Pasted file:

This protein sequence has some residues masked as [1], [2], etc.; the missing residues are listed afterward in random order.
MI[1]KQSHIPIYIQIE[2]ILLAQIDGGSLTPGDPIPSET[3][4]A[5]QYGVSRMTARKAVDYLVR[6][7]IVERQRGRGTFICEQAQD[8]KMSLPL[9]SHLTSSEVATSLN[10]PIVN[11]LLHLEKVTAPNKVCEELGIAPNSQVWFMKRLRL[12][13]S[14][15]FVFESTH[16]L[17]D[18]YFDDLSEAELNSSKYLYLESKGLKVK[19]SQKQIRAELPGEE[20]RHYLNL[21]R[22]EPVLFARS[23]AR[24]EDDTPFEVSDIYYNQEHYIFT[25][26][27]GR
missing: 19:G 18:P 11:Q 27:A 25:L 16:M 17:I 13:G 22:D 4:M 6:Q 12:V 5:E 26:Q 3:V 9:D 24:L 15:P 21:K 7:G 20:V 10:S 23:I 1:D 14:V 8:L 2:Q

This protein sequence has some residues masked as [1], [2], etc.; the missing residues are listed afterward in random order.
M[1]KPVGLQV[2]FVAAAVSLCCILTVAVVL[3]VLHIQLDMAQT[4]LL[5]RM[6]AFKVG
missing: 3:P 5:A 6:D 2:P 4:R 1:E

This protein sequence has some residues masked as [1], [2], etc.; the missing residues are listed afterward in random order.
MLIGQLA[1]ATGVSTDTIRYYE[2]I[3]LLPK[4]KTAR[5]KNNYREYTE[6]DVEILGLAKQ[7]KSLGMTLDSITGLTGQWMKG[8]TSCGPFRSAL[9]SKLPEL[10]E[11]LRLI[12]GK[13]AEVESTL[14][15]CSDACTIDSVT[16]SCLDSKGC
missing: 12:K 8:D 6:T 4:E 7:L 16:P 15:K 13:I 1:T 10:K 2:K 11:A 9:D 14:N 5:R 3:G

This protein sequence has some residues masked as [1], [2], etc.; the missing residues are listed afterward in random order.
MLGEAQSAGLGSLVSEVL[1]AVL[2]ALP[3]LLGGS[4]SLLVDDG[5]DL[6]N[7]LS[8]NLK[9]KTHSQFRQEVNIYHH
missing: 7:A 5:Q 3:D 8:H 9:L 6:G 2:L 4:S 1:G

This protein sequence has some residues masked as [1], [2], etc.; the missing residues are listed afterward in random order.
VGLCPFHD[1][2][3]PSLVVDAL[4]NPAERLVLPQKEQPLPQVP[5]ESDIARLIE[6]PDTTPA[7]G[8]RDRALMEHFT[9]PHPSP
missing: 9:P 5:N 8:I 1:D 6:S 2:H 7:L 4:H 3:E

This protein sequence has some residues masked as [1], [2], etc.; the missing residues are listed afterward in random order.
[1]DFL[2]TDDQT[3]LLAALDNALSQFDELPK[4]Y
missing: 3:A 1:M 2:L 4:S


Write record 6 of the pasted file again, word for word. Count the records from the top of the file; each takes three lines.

This protein sequence has some residues masked as [1], [2], etc.; the missing residues are listed afterward in random order.
[1]DFL[2]TDDQT[3]LLAALDNALSQFDELPK[4]Y
missing: 3:A 1:M 2:L 4:S